• Unreal Tournament 2004 (Unreal engine): This popular engine, used for a host of games, can help predict performance in many titles. We use a custom time demo, set up in assault mode on the Fallen City map. We do not use bots, but the graphics details are cranked to their highest level.
  • Far Cry (Crytek engine): Developed with the Crytek engine, this benchmark taxes the graphics card with textures, shading and lighting. We turned on the flashlight in our custom time demo, Cooler01, to give our SLI cards a thorough workout. Far Cry also has High Dynamic Range (HDR), which helps test the effects of HDR code in testing.
  • Doom 3 (Doom engine): Complex lighting in Doom 3 can bring graphics cards to their knees. It also incorporates multithreaded code that can be tapped by dual-core processors. The Doom 3 default time demo is run first with the graphics card driver set to “application controlled.” Then we disabled Full Screen Antialiasing and the high-quality setting in the game for the first run. For the second run, we turn FSAA to 4X to really tax the GPU.
  • Half-Life 2 (Source engine): Half-Life 2 was the biggest title of 2004 and early 2005 and offers the most realistic water modeling of any game you can find. To render the eye candy, the Source engine offloads graphics work to the CPU, providing insight into overall system performance. We also used a custom time-demo to test with HDR enabled.

    — D.P.

Hardware Innovations
At the heart of any high-performance PC is the CPU -- and in this case, it’s an AMD processor. Intel may boast an impressive history and multi-million dollar ad budgets, but AMD has won the loyalty of gamers worldwide, says Grapatin.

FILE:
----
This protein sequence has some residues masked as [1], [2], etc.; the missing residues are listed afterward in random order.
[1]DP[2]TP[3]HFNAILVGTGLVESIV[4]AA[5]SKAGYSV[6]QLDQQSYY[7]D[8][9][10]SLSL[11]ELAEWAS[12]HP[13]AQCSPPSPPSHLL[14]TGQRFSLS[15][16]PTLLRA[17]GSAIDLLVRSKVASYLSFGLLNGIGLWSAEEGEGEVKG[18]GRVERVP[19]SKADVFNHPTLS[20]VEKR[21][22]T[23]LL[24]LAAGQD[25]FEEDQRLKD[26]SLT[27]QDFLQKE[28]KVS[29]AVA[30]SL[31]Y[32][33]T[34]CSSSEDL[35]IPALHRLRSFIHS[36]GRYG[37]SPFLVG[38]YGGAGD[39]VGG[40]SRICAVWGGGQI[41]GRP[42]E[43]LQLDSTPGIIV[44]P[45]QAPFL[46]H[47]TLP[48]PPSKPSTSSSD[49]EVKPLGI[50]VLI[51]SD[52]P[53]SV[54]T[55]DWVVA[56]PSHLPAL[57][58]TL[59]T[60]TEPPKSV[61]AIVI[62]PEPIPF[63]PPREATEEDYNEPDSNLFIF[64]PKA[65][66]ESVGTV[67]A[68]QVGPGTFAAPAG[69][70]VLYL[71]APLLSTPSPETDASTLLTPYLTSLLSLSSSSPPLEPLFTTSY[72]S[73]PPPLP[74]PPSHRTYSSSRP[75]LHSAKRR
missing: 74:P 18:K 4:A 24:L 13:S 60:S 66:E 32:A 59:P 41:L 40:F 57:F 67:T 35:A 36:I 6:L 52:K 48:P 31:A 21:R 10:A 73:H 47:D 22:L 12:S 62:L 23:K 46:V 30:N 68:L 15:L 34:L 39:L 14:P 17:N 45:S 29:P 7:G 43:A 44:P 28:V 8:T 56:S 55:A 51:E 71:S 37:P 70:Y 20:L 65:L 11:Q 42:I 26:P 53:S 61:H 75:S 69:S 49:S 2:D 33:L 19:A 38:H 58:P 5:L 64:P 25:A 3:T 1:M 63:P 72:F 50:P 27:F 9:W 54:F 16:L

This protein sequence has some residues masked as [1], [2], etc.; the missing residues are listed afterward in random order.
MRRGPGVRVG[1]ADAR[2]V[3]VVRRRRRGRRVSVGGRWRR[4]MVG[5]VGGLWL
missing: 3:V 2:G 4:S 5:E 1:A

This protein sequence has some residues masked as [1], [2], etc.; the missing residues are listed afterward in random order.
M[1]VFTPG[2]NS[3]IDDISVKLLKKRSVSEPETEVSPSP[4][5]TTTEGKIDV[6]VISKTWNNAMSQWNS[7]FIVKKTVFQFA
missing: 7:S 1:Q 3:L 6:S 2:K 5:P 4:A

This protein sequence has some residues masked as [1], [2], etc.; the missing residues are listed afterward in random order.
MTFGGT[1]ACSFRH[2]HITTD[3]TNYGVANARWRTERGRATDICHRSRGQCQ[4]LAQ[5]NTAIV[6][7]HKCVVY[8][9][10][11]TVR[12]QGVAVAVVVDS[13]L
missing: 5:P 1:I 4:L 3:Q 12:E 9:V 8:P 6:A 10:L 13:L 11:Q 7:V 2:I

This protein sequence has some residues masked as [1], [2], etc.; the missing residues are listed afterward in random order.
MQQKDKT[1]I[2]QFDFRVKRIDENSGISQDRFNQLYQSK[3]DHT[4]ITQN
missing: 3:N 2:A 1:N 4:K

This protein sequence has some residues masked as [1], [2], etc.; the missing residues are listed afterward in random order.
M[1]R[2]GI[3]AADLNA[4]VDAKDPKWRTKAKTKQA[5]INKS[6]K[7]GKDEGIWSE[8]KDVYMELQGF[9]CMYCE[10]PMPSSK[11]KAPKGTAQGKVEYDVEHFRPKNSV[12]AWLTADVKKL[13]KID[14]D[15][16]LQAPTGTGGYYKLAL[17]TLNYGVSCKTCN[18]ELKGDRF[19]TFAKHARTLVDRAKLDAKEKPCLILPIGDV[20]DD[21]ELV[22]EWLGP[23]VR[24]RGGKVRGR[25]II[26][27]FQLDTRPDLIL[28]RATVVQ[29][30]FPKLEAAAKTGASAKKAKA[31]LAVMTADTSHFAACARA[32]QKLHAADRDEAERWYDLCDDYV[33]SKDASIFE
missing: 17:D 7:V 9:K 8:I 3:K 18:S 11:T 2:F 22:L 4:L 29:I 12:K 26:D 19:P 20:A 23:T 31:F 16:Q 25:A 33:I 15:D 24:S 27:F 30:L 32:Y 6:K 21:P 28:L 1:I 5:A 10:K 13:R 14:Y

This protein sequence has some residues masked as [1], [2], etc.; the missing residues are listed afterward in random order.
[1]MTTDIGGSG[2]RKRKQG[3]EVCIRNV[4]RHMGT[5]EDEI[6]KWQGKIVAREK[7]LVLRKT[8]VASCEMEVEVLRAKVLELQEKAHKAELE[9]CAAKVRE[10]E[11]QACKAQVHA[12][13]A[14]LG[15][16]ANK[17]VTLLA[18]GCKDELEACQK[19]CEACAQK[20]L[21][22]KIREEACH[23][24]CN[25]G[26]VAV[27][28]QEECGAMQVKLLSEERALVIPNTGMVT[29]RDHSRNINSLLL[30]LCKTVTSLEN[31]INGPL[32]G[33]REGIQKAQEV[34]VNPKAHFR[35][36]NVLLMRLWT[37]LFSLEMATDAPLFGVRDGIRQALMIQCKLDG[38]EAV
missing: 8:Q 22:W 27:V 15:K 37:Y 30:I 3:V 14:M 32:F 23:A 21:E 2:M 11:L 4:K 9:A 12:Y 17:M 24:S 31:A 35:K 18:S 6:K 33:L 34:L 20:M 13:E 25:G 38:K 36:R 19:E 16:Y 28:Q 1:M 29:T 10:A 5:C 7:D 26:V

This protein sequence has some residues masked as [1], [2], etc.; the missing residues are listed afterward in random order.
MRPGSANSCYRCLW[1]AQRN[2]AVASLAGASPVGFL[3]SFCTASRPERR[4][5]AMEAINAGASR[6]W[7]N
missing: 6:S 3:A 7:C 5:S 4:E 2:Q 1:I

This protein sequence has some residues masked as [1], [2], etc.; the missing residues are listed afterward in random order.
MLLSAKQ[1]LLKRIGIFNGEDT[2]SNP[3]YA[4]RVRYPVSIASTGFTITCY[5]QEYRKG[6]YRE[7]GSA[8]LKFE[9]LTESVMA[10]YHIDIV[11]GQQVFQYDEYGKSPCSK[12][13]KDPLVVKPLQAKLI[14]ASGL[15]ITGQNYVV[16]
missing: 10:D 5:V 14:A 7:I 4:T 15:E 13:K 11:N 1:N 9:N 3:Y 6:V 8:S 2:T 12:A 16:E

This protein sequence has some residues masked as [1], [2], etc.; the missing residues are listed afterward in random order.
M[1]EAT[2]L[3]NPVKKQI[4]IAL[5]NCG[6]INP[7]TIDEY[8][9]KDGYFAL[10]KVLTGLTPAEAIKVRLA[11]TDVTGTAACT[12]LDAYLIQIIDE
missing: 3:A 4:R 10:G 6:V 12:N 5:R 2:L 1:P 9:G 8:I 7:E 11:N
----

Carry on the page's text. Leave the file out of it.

“Back in the day when I started in the mid-to-late ’90s, Intel was pretty much the way to go. [But] AMD has really taken off performance-wise,” Grapatin says. “I mean, there are some diehard Intel people who are always going to use Intel, but I would say at least 70 percent of the people I talk to are using AMD.”

The numbers back up Grapatin’s words. An exhaustive November review of desktop processors in Tom’s Hardware showed Intel’s top-end Pentium 4 Extreme Edition 840 CPUs consistently falling short of the AMD Athlon 64 X2 4800+. Of 28 total benchmarks, Intel processors won only eight, with only one of those victories coming in a real-world application.

Nearly as important to PC performance is the graphics hardware, which is critical to displaying detailed 3-D environments and producing top-end frame rates for smooth action. Here, ATI and NVIDIA have engaged in an impressive bout of one-upmanship, significantly raising the performance bar every few months. The current leader is NVIDIA, with the GeForce 7800 GTX 512, but ATI is poised to announce another monster graphics processor code-named R580.

Most computer systems need only one graphics card, but the fastest gaming systems employ two cards to put more processing muscle on the task. The results are hard to argue with. In our tests NVIDIA’s Scalable Link Interface helped both the Falcon and AAC systems produce consistent, big leads over the Intel baseline system.

Not to be outdone, ATI just released a dual-graphics scheme of its own, called CrossFire. Review hardware was not available in time for this article; but we expect the ATI Crossfire system to deliver performance improvements similar to that of NVIDIA SLI.

Substance and Style
Many die-hard computer-philes choose to hand-turn their own systems from parts, assembling the best CPUs, graphics cards, RAM, motherboards and other sundry bits to achieve top performance. For our test, we wanted to see the best of what the market could deliver. We contacted two elite system builders -- Falcon Northwest and All American Computers -- that cater to the high-end gaming segment.